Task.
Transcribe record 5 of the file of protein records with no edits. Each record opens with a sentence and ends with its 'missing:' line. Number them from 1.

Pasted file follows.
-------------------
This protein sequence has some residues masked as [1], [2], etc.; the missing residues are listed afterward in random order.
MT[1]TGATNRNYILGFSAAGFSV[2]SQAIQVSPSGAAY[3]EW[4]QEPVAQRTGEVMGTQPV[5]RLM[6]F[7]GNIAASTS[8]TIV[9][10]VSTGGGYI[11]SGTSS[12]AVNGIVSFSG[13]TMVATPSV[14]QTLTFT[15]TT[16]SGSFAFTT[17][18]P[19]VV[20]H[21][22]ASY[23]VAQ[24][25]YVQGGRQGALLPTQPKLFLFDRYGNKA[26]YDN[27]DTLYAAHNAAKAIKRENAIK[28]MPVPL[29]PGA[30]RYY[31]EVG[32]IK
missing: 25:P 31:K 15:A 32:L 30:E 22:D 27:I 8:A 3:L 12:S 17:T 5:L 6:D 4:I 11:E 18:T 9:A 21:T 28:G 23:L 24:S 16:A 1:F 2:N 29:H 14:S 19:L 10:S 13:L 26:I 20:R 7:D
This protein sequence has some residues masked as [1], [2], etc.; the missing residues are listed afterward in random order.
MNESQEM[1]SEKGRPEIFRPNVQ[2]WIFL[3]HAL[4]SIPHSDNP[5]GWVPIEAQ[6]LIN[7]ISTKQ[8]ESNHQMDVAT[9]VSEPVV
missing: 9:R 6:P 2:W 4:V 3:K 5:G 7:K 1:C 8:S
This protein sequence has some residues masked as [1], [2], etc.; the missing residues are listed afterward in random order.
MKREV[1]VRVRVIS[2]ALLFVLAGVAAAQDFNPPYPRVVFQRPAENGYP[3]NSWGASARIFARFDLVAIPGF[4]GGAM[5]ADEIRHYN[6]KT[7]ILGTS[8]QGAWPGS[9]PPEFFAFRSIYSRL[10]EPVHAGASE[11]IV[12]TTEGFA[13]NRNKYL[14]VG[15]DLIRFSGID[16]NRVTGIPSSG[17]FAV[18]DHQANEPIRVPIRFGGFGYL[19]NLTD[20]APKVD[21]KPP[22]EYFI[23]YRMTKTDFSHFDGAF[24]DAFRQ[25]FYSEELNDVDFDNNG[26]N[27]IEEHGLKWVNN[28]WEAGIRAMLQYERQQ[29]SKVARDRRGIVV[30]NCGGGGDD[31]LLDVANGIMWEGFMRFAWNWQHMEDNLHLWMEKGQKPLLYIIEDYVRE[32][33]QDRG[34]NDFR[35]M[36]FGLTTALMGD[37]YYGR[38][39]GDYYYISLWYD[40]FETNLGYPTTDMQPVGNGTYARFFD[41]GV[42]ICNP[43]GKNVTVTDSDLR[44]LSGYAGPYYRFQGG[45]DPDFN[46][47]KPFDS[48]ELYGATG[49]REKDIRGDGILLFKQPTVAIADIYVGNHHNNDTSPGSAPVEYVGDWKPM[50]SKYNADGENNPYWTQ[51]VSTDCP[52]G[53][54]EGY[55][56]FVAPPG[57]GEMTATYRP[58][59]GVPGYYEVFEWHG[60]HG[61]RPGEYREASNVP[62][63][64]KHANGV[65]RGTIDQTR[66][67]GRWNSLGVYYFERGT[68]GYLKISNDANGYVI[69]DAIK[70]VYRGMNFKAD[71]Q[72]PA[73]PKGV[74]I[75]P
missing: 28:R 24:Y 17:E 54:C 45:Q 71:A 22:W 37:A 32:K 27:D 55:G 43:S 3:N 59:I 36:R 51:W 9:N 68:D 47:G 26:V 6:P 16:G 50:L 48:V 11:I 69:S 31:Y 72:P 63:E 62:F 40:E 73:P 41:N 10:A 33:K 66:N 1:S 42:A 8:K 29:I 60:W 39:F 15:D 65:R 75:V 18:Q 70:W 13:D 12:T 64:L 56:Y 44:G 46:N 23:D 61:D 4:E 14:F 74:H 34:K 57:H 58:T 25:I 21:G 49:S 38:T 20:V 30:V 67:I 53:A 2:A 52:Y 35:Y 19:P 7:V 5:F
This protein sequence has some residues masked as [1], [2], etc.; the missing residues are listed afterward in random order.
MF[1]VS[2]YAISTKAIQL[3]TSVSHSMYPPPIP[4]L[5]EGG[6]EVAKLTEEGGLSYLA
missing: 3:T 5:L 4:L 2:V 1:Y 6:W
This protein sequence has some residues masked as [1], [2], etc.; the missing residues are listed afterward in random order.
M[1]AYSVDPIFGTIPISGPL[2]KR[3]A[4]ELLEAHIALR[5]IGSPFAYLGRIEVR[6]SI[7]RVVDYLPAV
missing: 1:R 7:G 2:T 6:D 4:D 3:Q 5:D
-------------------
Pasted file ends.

This protein sequence has some residues masked as [1], [2], etc.; the missing residues are listed afterward in random order.
M[1]AYSVDPIFGTIPISGPL[2]KR[3]A[4]ELLEAHIALR[5]IGSPFAYLGRIEVR[6]SI[7]RVVDYLPAV
missing: 1:R 7:G 2:T 6:D 4:D 3:Q 5:D